Hans Frei's Typology of Christian Theology: A Comparative Look at the Islamic Tradition
Ibrahim, Yasir S., Journal of Ecumenical Studies
Types of Christian Theology by Hans W. Frei (1922-88) (1) investigates the various attitudes of Western theologians and philosophers toward modern Protestant theology. (2) Frei chose variables by which he categorized the writings of these thinkers into types. This essay first analyzes Frei's typology, locating some of these variables and demonstrating how they work within the Christian tradition. Types of Christian Theology. Then, it finds some parallels to Frei's types in the Islamic tradition, specifically in modern articulations of theology and interpretation of scripture. In this comparative study, it will become clear that some of the variables used by Frei apply to the Islamic case as well and that Frei's typology, despite its Christian-specific formulation, can be of great value in the study of the spectrum of positions in Islamic theology and textual interpretation, provided that its specific intra-Christian formulation is taken into account.
Objections against the Comparative Study of Christian and Islamic Theologies
The objection might be raised that a typology formulated within a specific religious tradition can hardly be transferred to another. Granted, the development of theology and of the interpretation of scriptures is different in the Christian and Islamic traditions. Despite the differences and particularity of each tradition, however, the Islamic and Christian traditions have striking similarities in the development of their modern theologies and scriptural interpretation. In both traditions certain texts were canonized and believed to be inspired by God, and these texts formed the basis for praxis within certain communities. Then, in a later period, dogmatic and theological formulations were debated and then fixed according to the dominant "orthodox" tradition. Some of these debates were related to the theory of interpretation and the levels or senses of scriptural meaning. In the Middle Ages, in both traditions, the multiplicity of senses became a major issue in scriptural interpretation. Some exegetical works such as those provided by Sufi interpreters of the Qur'an and those of the Bible stressed the multiplicity of levels of meaning and gave primary weight to the ones that were beyond the literal, such as the spiritual or the allegorical. Such figures as Catholic philosopher and theologian Thomas Aquinas (c. 1225-1274 C.E.), (3) Muslim theologian and jurist Taqi al-Din Ibn Taymiyya (1263-1328 C.E.), (4) and his Syrian student, Qur'an exegete Abri al-Fida' Ibn Kathir (1301-1373 C.E.), (5) played a major role in establishing the primacy of the literal sense of meaning over the others. (6)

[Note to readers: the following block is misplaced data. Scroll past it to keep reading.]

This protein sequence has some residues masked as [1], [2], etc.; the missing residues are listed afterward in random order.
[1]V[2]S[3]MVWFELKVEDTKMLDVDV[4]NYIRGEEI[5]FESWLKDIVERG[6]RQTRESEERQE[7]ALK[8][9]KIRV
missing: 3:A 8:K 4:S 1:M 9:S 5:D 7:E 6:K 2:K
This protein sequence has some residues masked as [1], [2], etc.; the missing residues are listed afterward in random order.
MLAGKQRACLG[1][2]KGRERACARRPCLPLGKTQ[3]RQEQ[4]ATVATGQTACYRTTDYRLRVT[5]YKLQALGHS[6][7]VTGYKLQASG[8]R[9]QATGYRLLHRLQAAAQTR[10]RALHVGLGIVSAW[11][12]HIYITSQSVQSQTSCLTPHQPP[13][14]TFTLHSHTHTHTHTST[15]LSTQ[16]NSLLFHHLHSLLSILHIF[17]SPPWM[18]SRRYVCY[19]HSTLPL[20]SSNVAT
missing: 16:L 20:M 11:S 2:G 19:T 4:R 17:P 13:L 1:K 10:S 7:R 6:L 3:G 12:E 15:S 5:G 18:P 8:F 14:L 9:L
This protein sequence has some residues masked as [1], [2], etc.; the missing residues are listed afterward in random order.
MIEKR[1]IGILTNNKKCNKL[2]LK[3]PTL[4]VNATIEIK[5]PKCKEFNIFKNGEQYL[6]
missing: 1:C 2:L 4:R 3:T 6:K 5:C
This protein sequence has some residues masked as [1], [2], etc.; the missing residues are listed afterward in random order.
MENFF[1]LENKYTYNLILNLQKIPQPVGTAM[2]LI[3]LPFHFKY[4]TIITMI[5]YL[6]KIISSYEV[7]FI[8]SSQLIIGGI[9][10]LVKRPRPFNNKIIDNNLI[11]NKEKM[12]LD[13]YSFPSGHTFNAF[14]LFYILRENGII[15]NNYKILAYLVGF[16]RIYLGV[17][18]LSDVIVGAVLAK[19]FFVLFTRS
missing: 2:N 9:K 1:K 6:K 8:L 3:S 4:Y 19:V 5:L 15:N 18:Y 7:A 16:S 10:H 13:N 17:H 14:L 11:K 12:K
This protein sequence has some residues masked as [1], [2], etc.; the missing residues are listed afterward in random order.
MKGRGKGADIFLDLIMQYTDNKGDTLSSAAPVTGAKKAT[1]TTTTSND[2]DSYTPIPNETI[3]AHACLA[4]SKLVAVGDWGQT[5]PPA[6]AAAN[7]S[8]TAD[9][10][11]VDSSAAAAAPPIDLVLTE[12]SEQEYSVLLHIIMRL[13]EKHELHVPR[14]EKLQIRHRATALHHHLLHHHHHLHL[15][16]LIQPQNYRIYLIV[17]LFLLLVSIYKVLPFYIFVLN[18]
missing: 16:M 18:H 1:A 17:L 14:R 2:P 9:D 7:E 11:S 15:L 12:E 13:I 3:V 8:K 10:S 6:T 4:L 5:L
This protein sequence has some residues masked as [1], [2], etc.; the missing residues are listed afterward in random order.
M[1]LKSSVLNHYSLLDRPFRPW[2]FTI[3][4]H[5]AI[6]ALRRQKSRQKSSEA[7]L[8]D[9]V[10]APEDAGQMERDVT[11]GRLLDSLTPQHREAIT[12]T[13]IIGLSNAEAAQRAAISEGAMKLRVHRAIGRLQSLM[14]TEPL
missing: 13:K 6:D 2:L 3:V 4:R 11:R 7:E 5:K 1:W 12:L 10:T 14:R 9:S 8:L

Thus, in the premodern period, there was a consensus among the "orthodox" tradition in both cases on the dominance of the literal sense of meaning as a hermeneutic principle in the process of interpretation of scripture. Frei, in his The Eclipse of Biblical Narrative, mentioned that, after the Reformation, Protestant biblical interpretation stressed the primacy of the literal sense according to a realistic historical view, but later criticism shifted this literal understanding to refer to "what the original sense of a text was to its original audience," forging a new, realistic reading. (7) In the Islamic tradition, since the early formulations of the classical period, the literal sense was given primacy over the mystical (or spiritual) sense. The literal sense of meaning was fixed to refer to "what the word or a phrase refers to according to the Arabic usage in the early centuries of Islam." (8) Frei referred to a similar movement toward the primacy of literality in the Christian interpretive tradition as the direct reading of the "plain" text. (9) Using other senses of meaning in scriptural interpretation in both traditions became permissible only in special cases--for example, the case in which the context would make a literal understanding collide with a basic theological principle. (10) Furthermore, in both traditions there was (and still is) a challenge coming from modernity and the results of scientific explanation. Several theological and hermeneutical positions in the twentieth century were formulated as a response to this challenge. Some of them deviate from the traditional Christian or Islamic methodology of interpretation. (11) In sum, it is not a reductionist view to assert that the development of the interpretive traditions in both Christianity and Islam has similarities and points of convergence that encourage a comparative approach, on the condition that points of divergence and dissimilarity are taken into consideration.
Even assuming that similarities between Christian and Islamic traditions invite comparison, Frei's view of theology may seem to preclude its applicability to the Islamic tradition. Frei explained the two formulations of Christian theology, namely, the "philosophical" in which philosophy would be the cognate discipline to theology, and the community-based language of theology that is expressed in its liturgical activity and the direct reading of scripture. (12) The latter language of theology is, according to Frei, more closely linked to social anthropology than to philosophy. Frei's project was based on regarding this social-anthropological language of theology as the "internal" description of theology. The rejection of any "external" language of Christian theology means that any influence from an external discipline is not accepted--even if it is articulated from within the establishment, the church, as long as it does not represent the language of the community itself as a whole. (13) Frei, of course, acknowledged that this internal, community-based language of theology cannot escape using philosophy, (14) but philosophy in this context is not used as an external discipline with its specific inquiry for truth and knowledge that dominates the articulation of Christian theology. Frei held that Christian theology is a subset of Christianity, which, as a religion, comprises a community with a sacred text, beliefs, and practices. If religion, as Frei claimed, is a cultural phenomenon, then theology, a part of a religion, is also anthropological and culture-specific and is not dominated by any comparative or external theoretical system.